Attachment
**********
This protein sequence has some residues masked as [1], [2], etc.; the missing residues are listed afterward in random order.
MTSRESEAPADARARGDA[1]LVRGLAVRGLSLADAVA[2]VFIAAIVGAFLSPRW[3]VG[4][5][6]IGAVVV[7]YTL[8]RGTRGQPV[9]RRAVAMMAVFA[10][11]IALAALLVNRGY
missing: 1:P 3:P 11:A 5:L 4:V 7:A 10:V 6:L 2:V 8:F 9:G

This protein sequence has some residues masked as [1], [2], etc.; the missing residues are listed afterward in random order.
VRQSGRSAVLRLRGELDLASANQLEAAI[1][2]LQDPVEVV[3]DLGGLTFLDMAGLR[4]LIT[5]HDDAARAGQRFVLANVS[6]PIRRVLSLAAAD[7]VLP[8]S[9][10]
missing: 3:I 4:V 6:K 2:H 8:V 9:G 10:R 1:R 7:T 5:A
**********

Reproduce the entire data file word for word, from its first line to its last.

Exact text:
This protein sequence has some residues masked as [1], [2], etc.; the missing residues are listed afterward in random order.
MTSRESEAPADARARGDA[1]LVRGLAVRGLSLADAVA[2]VFIAAIVGAFLSPRW[3]VG[4][5][6]IGAVVV[7]YTL[8]RGTRGQPV[9]RRAVAMMAVFA[10][11]IALAALLVNRGY
missing: 1:P 3:P 11:A 5:L 4:V 7:A 10:V 6:L 2:V 8:F 9:G

This protein sequence has some residues masked as [1], [2], etc.; the missing residues are listed afterward in random order.
VRQSGRSAVLRLRGELDLASANQLEAAI[1][2]LQDPVEVV[3]DLGGLTFLDMAGLR[4]LIT[5]HDDAARAGQRFVLANVS[6]PIRRVLSLAAAD[7]VLP[8]S[9][10]
missing: 3:I 4:V 6:K 2:H 8:V 9:G 10:R 1:R 7:T 5:A